I'm fairly sure that I will not walk the Camino Frances from SJPDP again - too busy for my tastes these days. But I have sometimes thought about starting from Somport, joining the Frances at Puente la Reina and then finishing on the Invierno. Maybe later this year.
 

Kev&Kath

Active Member
Time of past OR future Camino
Camino Frances - Oct/Dec 2021
VdlP - Apr/Jun 2023
I solved the problem of the last 100 km for myself when I discovered the Invierno: an alternate route leading from Ponferrada to Santiago. It is somewhat longer than the direct route from Ponferrada, but avoids the difficulties of walking to Santiago with the crowds after Sarria by leaving the Frances well before arrival in Sarria. I plan on walking it again this year.
Funny you should mention that Albertagirl. I was only just having a look at Brierley's guide for both the Camino Sanabres and Camino Invierno (both addressed in the same guide). I purchased hoping he would cover the Sanabres from Granja de Moreruela, but his guide picks it up in Ourense. However, he gives very detailed coverage of the Invierno route...which looks very interesting, and would certainly appeal to those wanting something different on their approach to Santiago. Good luck with your walk this year. Buen Camino!
 

Kmvreter

New Member
Time of past OR future Camino
August 2022
I have never had an angry response but when you call out and the person doesn't respond especially listening to music I have no choice. I have never ONCE had anything negative occur. That is y experience.
My 2 cents.
You have the choice to patiently hang back and wait to time your pass at the next available place.
Nothing negative... yet. Times are changing. I would never touch someone unbeknownst to them.
 
Last edited:

dougfitz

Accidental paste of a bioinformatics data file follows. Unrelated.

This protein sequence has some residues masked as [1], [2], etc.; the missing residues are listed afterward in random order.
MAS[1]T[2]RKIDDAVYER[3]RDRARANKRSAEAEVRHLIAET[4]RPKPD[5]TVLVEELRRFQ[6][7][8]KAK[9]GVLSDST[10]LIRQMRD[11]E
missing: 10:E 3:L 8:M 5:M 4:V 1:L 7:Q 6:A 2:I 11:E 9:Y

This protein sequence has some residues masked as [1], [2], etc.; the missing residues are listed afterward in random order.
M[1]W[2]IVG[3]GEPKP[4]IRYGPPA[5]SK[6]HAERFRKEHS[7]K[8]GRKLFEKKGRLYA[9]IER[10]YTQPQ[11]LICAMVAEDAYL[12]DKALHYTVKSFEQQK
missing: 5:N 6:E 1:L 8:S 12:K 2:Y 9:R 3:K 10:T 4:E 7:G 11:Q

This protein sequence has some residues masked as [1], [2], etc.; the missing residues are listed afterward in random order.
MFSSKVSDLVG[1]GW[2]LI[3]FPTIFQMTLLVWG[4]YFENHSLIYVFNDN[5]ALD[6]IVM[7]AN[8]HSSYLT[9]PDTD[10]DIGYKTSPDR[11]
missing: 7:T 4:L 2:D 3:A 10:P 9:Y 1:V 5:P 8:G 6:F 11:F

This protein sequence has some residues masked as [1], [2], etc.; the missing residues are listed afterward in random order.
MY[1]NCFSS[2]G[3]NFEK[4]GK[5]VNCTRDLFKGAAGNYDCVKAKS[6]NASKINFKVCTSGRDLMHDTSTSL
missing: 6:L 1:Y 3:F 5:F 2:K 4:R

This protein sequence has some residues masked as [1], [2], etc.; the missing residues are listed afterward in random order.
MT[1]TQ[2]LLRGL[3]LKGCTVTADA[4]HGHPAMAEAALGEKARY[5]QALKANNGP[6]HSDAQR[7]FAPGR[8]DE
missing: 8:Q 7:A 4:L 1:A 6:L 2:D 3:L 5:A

Veteran Member
Time of past OR future Camino
Spain: Mar 2010, Apr 2014, May/Jun 2016. Norway/Sweden: 2012, 2018. Other: 2011, 2019. CP (tbc)
You have the choice to patiently hang back and wait to time your pass at the next available place.
This is the bushwalking practice I am familiar with for narrow tracks, where you wait behind to allow the group in front to reach a place where that track widens enough for them to move aside. This practice is consistent with preserving the natural environment, in this case, by not widening a track by moving off it onto what might be sensitive vegetation. There are a few places on the various caminos that I have walked that might be that narrow. So while it is an option to hang back from time to time, it seems to me that most of the time there was ample room for me to move to one side of the path to let others pass without stopping.
 
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domigee

Veteran Member
Time of past OR future Camino
2022 CF
After 12 years of walking Caminos I have found this a non-issue. I walk faster than most and I've always found that pilgrims step aside when they hear me coming from behind. If they don't hear me then I just say pardon or buenos días.
Absolutely! If I walk faster than people in front of me they usually step aside and I do the exact same if someone is coming faster behind me. I don’t understand the problem 🤨 As someone said earlier ‘much ado about nothing’ 😉